“Too often school is the least engaging part of a student’s day”

That’s a pretty harsh assessment that comes from the recent report of the 21st Century Literacy Summit – A Global Imperative. It goes on to say,

“Students come to school equipped to learn on many levels … but today’s curricula do not meet their needs… Schools do their students a disservice when they fail to teach literacy in the expressive new language that their students have already begun to use before they even arrive.”  Download report (808 kb) pdf

Loads of teachers are working hard to create classrooms where  students can take on the challenge of intellectual work – rather than just look for the right answer. They want school to be more rigorous, relevant and engaging. Places that give students opportunities to learn how professionals approach their work – scientist, engineer, artist, historian, mathematician, writer, and musician.

But I couldn’t help but think that while teachers are fighting for market share of their students’ brains, Rupert Murdoch announced his purchase of MySpace.com. This two year-old site functions as a student lounge for an estimated 33 million young people. It has more page views than Google and is currently adding 4 million teens a month to its ranks of “addicts.” MySpace engages students because they are both the audience and the content providers. As one educator recently said to me, “my nephew loves MySpace. He posts his original music and artwork there and then uses the feedback from his viewers to improve his work.” All the strategies we’d love to use in our classrooms can potentially flourish there – cooperative learning, peer evaluation, differentiation, multiple learning styles, self-directed learning.

Students are used to controlling the flow of information in their lives. They can get what they want, when they want to – store it, catalogue it, alter it, and share it. What “market share” of student attention do our schools still retain? When students walked in the door this fall, did they feel more like they’re going back in time or into their futures?

We need to bring this movement into our schools rather than compete with it for the attention of our students. After all, I’ll bet our students are more concerned about their MySpace rankings than their school’s “adequate yearly progress” on state tests.

Reinventing your high school? Be sure to focus on instruction.

On October 1 – 3 over 2,000 education leaders from 35 states convened at the Omni Shoreham Hotel in Washington, D.C. to learn about exemplary high schools across the country and how to apply their successful approaches and strategies.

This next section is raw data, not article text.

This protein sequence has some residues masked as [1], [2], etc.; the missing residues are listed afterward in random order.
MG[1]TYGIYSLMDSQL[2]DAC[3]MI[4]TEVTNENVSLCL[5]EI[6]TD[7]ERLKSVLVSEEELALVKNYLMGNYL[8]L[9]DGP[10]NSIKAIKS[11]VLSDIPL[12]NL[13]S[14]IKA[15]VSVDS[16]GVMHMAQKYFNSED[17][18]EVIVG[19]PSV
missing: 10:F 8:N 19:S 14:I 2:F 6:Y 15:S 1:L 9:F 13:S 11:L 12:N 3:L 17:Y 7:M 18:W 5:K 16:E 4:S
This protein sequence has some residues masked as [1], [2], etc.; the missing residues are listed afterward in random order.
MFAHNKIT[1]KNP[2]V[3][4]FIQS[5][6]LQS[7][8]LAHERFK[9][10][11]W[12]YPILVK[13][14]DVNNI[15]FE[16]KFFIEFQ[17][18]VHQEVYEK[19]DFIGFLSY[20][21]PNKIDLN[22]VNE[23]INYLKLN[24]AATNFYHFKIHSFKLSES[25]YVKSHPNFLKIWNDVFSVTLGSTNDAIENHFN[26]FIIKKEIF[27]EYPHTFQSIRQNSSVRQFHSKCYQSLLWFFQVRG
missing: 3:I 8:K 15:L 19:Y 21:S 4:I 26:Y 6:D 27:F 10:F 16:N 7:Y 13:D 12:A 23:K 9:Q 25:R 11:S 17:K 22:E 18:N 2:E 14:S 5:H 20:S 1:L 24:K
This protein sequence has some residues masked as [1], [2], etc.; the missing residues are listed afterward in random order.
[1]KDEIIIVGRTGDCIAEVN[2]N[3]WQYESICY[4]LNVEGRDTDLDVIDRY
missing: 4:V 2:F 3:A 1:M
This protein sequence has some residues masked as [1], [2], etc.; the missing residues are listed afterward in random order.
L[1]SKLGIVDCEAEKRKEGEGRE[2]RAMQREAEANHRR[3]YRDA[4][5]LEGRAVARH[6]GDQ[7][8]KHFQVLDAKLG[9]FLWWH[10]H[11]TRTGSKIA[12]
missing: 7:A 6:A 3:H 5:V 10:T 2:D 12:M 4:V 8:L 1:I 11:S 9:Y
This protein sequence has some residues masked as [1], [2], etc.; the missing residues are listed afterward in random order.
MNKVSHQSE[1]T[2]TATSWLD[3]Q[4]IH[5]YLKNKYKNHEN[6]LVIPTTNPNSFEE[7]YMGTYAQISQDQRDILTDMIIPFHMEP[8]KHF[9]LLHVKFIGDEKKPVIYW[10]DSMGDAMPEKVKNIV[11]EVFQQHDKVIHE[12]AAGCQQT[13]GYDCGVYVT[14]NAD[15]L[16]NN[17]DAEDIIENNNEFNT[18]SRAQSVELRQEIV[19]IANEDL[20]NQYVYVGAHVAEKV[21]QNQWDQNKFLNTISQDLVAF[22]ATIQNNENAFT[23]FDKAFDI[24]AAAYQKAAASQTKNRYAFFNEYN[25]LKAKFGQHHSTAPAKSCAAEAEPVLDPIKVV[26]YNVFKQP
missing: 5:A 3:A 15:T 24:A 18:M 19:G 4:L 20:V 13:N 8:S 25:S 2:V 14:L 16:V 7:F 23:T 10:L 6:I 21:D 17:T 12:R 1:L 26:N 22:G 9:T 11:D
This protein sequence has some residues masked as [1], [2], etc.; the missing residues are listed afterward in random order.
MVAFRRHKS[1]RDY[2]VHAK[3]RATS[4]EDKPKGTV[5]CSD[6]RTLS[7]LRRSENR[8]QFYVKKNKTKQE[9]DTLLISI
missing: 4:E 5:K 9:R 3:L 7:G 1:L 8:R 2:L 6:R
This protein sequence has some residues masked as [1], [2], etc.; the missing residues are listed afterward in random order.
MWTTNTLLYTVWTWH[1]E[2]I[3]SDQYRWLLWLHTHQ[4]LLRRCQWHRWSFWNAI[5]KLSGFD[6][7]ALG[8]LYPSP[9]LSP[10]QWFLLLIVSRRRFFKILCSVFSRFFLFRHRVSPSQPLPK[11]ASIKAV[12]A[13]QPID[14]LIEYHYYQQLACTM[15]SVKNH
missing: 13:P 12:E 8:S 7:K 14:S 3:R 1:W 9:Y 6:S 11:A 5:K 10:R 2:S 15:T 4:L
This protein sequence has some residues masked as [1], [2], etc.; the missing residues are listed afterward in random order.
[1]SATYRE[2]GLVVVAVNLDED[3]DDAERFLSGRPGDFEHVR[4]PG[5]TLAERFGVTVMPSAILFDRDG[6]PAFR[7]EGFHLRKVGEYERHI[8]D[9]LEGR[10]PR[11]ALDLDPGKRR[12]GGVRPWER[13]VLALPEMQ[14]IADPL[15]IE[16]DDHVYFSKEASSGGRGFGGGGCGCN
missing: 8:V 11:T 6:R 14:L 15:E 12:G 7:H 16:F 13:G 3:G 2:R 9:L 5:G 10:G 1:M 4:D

Over the course of the weekend I presented a six working sessions called “Focus on Instruction” to most of the attendees. My pitch was very direct – first forge a common view of teaching and learning, and then treat the organization as an instrument for accomplishing the vision.

On October 1st, my talk targeted creating a common vision for rigor and relevance. I included video interviews with the teachers and students at the Eastridge Ninth Grade Academy in Rochester NY. Download PowerPoint notes  (726kb) Visit my Small Learning Communities Website to see my Ninth Grade Academy Video and other resources.

On October 2nd  I offered insights into the elements of a common vision of instruction. Download PowerPoint notes  (934kb) Download PodCast (45 mb) 47 minutes

I was joined by Susan Gunderman, Principal of Kennesaw Mountain High School, Kennesaw, GA (also Dr. Mimi Dyer- Coordinator – Academy of Math, Science & Technology and Lenora Nyeste, KMHS Instructional Lead Teacher) Download their PowerPoint notes (831kb)

The Symposium explored in depth the successful approaches identified in schools involved in the high school initiatives being conducted by the Council of Chief State School Officers and the International Center for Leadership in Education.

“Literacy in a Copy / Paste World”

Keynote Address
Learning Through Literacy Summer Institute
, Toronto, Canada August 11, 2005

Download PodCast (27.7 mb) 30 minutes

The new information technologies put all of us in charge of the information we access, store, analyze and share. They have unleashed individual and collective creativity. This 30 minute Audio PodCast redefines the meaning of literacy in the digitial age and explores exciting new opportunities to interact with students, colleagues and information in ways that can revitalize teaching and learning.

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